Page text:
This blog post is part of the
Supercharging your large ClickHouse data loads series:
Going on a race track
In this second part of our three-part blog series about supercharging large data loads, we will put the theory from the first post into practice by demonstrating how you can run a large multi-billion row insert 3 times faster than with default settings using the same hardware. We outline a formula that you can use to determine the best block size / parallelism ratio for your ingestion use case. And lastly, we will break the speed limit by utilizing ClickHouse Cloud’s new SharedMergeTree table engine combined with easy horizontal cluster scaling.
Note that we only demonstrate a tuning scenario here, where data is pulled by the ClickHouse servers themselves. You can read about a setting where clients push the data to ClickHouse here.
Using ClickHouse for large data loads is like driving a high-performance Formula One car 🏎 . A copious amount of raw horsepower is available, and you can reach top speed for your large data load. But, to achieve maximum ingestion performance, you must choose (1) a high enough gear (insert block size) and (2) an appropriate acceleration level (insert parallelism) based on (3) the concrete amount of available horsepower (CPU cores and RAM).
Ideally, we would like to drive our race car in the highest gear with full acceleration:
- Highest gear: The larger we configure the insert block size, the fewer parts ClickHouse has to create, and the fewer disk file i/o and background merges are required.
- Full acceleration: The higher we configure the number of parallel insert threads, the faster the data will be processed.
However, there is a conflicting tradeoff between these two performance factors (plus a tradeoff with background part merges). The amount of available main memory of ClickHouse servers is limited. Larger blocks use more main memory, which limits the number of parallel insert threads we can utilize. Conversely, a higher number of parallel insert threads requires more main memory, as the number of insert threads determines the number of insert blocks created in memory concurrently. This limits the possible size of insert blocks. Additionally, there can be resource contention between insert threads and background merge threads. A high number of configured insert threads (1) creates more parts that need to be merged and (2) takes away CPU cores and memory space from background merge threads.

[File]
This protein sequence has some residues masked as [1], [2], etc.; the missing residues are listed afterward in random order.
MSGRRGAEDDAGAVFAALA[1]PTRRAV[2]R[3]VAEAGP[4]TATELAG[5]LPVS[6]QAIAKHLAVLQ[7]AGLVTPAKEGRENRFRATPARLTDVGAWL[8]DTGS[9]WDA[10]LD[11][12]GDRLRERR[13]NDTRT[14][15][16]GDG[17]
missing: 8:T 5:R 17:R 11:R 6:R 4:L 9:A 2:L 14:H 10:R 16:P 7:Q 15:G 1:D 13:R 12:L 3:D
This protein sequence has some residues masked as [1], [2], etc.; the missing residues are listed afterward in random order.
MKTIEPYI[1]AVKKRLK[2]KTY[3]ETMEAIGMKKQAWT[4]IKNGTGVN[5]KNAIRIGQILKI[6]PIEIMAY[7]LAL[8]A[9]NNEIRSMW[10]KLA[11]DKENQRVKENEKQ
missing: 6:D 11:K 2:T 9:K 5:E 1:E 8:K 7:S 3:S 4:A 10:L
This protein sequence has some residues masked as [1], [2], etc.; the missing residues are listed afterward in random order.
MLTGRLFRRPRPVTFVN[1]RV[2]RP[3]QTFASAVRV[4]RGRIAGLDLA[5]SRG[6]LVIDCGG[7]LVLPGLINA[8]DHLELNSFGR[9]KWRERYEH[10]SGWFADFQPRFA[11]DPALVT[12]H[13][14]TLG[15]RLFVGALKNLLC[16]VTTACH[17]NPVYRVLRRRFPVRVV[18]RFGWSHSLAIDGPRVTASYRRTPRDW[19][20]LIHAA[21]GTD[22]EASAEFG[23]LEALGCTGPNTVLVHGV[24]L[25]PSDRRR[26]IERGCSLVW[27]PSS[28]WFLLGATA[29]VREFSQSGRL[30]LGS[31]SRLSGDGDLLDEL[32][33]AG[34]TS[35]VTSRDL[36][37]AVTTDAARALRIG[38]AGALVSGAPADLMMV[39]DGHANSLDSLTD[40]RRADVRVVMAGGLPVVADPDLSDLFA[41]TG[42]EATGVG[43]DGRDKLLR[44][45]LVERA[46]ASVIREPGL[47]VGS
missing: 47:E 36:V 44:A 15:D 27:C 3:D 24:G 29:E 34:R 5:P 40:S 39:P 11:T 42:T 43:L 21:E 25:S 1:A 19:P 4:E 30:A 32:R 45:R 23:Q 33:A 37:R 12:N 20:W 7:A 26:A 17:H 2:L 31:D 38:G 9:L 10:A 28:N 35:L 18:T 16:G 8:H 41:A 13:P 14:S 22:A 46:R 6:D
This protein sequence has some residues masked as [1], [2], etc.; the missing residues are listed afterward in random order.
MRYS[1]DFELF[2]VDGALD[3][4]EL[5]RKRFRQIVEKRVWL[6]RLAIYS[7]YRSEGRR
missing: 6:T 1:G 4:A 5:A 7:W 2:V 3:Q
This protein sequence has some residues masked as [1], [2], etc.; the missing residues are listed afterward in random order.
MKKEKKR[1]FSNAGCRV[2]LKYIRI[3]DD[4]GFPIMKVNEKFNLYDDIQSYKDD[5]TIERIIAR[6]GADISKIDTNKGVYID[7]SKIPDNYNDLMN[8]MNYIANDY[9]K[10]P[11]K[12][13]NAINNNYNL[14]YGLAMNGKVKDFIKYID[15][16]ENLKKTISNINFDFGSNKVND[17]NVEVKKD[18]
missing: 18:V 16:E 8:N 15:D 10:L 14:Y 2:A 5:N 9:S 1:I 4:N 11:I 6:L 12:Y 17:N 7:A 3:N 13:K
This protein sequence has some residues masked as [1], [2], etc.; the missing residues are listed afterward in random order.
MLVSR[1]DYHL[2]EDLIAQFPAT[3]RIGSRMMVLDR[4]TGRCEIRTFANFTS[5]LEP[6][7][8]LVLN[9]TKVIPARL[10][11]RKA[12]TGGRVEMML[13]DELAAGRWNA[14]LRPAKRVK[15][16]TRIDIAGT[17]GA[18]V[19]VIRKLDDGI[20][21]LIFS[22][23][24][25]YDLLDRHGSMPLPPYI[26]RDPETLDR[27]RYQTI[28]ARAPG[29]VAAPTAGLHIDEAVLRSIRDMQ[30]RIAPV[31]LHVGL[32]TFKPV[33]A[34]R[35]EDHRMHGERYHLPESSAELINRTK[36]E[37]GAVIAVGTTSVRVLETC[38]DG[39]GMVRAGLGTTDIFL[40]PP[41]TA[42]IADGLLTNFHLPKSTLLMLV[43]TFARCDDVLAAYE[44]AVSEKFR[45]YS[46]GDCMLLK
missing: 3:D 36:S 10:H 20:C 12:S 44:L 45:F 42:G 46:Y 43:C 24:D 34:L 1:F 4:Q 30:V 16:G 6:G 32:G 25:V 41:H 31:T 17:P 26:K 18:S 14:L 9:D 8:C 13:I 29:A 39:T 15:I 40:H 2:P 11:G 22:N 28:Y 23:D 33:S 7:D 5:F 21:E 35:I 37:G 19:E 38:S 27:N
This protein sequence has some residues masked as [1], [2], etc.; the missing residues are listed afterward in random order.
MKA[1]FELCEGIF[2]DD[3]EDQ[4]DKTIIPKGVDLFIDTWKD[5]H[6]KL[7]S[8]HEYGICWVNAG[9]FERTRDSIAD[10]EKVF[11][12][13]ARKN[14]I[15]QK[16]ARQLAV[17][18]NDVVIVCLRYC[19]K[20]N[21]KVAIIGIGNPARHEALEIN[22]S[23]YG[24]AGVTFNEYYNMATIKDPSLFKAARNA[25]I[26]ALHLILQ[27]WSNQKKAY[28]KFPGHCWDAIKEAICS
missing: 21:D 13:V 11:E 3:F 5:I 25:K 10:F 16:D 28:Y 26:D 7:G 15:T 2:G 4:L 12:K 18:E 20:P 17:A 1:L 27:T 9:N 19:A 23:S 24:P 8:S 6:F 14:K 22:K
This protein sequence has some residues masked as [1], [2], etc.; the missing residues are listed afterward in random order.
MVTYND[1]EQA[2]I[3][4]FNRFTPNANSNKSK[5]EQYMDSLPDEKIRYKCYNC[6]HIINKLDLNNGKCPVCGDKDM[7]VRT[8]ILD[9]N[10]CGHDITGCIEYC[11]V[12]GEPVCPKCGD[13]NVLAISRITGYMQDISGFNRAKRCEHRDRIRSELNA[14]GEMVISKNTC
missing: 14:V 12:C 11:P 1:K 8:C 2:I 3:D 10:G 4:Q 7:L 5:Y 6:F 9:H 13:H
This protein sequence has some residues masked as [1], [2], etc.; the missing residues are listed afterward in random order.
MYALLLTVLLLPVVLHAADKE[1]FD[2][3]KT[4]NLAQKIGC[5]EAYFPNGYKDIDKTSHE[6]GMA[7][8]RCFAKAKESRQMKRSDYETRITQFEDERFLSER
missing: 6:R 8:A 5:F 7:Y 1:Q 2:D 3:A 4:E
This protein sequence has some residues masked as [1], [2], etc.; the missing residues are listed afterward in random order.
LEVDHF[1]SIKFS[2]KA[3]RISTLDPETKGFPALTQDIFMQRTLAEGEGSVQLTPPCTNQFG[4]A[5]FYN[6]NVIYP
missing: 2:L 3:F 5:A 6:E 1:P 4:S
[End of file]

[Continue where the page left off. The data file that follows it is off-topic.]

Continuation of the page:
Our challenge is to find a sweet spot with a large enough block size and a large enough number of parallel insert threads to reach the best possible insert speed.
In the following sections, we put these block size / parallelism settings to the test and evaluate their effect on ingest speed.
The data we experiment with is from the PyPi dataset (hosted in a GCS bucket). It consists of 65.33 billion rows and has a raw, uncompressed size of ~14 TiB. The compressed data size on disk (when stored in a ClickHouse table) is ~1.2 TiB.
Test table and insert query
For these tests, we will ingest this data as fast as possible into a table in a ClickHouse Cloud service that consists of 3 ClickHouse servers with 59 CPU cores and 236 GiB of RAM per server. We’ll use an INSERT INTO SELECT query in combination with the s3Cluster integration table function (which is compatible with gcs).
Queries for introspecting performance metrics
- Number of active parts at ingest finish
- Time to reach less than 3k active parts
- Number of initial parts written to storage
- Number of initial parts written to storage per cluster node
To illustrate how insert block sizes impact the number of parts that get created (and need to be merged), we visualize below various insert block sizes (in terms of rows) versus the (uncompressed) average in-memory size of a single data block and its corresponding (compressed) average on-disk size of a single data part. This is overlayed with the average overall number of parts written to storage. Note that we give average values because, as mentioned in the first post, the created blocks and parts rarely precisely contain the configured number of rows or bytes, as ClickHouse is streaming and processing data row-block-wise. Therefore these settings specify minimum thresholds.